Wednesday, 10 December 2014

What Did You Learn Today @peel21st? (#peel21st #peel21st188)

My name is Alicia and I am a proud  Teacher Librarian in a secondary school.

The reality is that despite being exhausted (‘tis the season…and apparently I agreed to participate in this blog post at 4:30 am over a month ago!) I love my job; I love that I can learn new things each day from both the amazing staff and curious students in my building.

Recently though, I've learned more about collaboration and leadership as I completed my Library Specialist and developed a PD opportunity for our staff.  I really admire and appreciate our ITRT, ; he is amazing, helpful and inspirational, and was a big part of our Library Learning Commons and #technasium this semester while we ran the Lunchtime Workshop Series to support staff learning of 21st century teaching tools.

Additionally, I’ve had the pleasure of working collaboratively with my LLC PIC (Partner In Crime),  even more this semester.  As I've mentioned before, “ we continue to refine our expertise and expand our knowledge through professional relationships and conversations with colleagues” (Partnering for Success: A Resource Handbook for Mentors, 2).  Jayne and I have built a strong working relationship; we work to balance each other and regularly promote the ever expanding program offered here  LLC ( & ).

This semester I've continued to learn from experience that “...we don’t learn to teach. Rather, we learn from our teaching” (Partnering for Success: A Resource Handbook for Mentors, 2).  This, of course, couldn't have authentic roots without collaboration, so I guess that means I’ve learned that collaboration is the core and key to my success as an educator! (281…close enough!)


Friday, 5 December 2014

All That Effort

To be honest, I’m exhausted.


For about two weeks, the above line is all that I could write.  I could say it was writers block, but that would be a lie.  In fact, I’ve been continuing to work hard and have plenty of things to say and write about the experiences I’ve had lately, I just don’t have the time.


The reality is that each night I collapse into bed wishing for just a few more hours a day to complete all the things I wish I could have done.  Just a few more hours with my children.  Just a few more hours to get through all the reading I promised I could do.  Just a few more hours to reach out to friends and family that I don’t see on a regular basis.  Just a few more hours so I could find some time for me.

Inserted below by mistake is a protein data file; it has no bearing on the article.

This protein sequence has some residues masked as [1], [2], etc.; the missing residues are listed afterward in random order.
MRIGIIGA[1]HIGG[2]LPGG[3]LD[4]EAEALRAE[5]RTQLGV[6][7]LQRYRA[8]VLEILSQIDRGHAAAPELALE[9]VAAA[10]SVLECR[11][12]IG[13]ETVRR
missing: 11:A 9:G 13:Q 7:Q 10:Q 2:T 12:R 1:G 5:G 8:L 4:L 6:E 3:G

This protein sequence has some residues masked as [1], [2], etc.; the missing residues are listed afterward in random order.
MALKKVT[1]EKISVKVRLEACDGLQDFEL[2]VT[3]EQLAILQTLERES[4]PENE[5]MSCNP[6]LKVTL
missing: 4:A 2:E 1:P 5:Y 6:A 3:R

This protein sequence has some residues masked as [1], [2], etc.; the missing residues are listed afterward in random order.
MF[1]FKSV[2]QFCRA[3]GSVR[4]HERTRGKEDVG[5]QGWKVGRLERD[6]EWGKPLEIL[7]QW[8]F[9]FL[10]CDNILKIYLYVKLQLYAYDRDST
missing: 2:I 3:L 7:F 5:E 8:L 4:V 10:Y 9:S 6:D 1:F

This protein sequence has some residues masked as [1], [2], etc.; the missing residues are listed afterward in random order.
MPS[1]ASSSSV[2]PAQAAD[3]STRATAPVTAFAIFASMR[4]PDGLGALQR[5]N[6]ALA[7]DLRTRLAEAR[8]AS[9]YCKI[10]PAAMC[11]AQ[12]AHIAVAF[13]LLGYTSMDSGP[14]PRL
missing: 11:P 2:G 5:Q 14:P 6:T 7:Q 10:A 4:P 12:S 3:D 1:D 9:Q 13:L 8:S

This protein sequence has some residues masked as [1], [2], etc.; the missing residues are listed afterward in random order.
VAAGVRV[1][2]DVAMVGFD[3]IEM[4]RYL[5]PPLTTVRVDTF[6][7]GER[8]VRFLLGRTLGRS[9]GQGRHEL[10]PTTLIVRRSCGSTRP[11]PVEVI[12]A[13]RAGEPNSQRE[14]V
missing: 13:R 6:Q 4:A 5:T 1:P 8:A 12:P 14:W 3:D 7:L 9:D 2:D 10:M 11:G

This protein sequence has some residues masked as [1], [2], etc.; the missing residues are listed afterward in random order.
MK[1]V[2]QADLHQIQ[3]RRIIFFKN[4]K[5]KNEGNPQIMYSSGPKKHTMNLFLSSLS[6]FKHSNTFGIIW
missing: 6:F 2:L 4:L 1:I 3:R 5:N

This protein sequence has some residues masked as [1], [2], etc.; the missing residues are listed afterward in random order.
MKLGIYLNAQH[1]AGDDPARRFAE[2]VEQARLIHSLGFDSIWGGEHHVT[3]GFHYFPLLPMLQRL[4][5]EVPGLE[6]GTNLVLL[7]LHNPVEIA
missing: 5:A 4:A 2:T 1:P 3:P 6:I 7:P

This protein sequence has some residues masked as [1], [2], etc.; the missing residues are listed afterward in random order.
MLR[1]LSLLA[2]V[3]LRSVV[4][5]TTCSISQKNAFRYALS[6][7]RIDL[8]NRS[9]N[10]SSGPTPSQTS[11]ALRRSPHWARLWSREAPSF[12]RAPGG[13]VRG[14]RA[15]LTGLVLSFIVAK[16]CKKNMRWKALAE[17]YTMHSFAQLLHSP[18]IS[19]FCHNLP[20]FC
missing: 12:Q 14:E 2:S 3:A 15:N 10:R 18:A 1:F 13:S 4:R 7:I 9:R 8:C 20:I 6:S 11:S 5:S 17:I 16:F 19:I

Instead I fall into a fitful sleep of stress and worry, often interrupted by my extra sensitive five year old who only finds night time solace in co-sleeping.




One of the best parts of working on my Library Specialist Additional Qualification this semester is that the adult learning model was honoured.  Because I could direct my learning and make it applicable to my daily professional practice, this took some of the expected stress out of the course.  Each week I was provided with clear guidelines while at the same time being respected to make selections appropriate for the learning I needed to build the program in our Library Learning Commons.


I continued through the course with a focus on 21st century teaching and learning tools, and found many resources that supported my research in this area.  The Leading Learning: Standards of Practice for School Library Learning Commons in Canada 2014 Leading Learning: Standards of Practice for School Library Learning Commons in Canada 2014 was by far the most informative on-line resource I accessed.  Additionally, the recently published text Digital Leadership: Changing Paradigms for Changing Times (2014) by Eric Sheninger was highly informative as I learned more about taking on a leadership role in my school.  Through this independent learning opportunity focusing on the use of technology and leadership in my school community, I have made valuable connections with staff and admin, as well as learned more about the challenges and rewards of taking on a leadership role.


Despite the fact that I often feel like the tank is running on empty, I know that all that effort does not go unnoticed.  I am thankful for the ongoing support of my course instructor who provides positive feedback, my partner in crime who is often a listening ear, the quiet colleague who reminds me in an email that our program is awesome, and the friend who sends a text to say keep it up – you are so valuable to our school.


As educators we work in a dynamic environment filled with challenges and rewards, and despite the juggling act that is our profession, we persevere.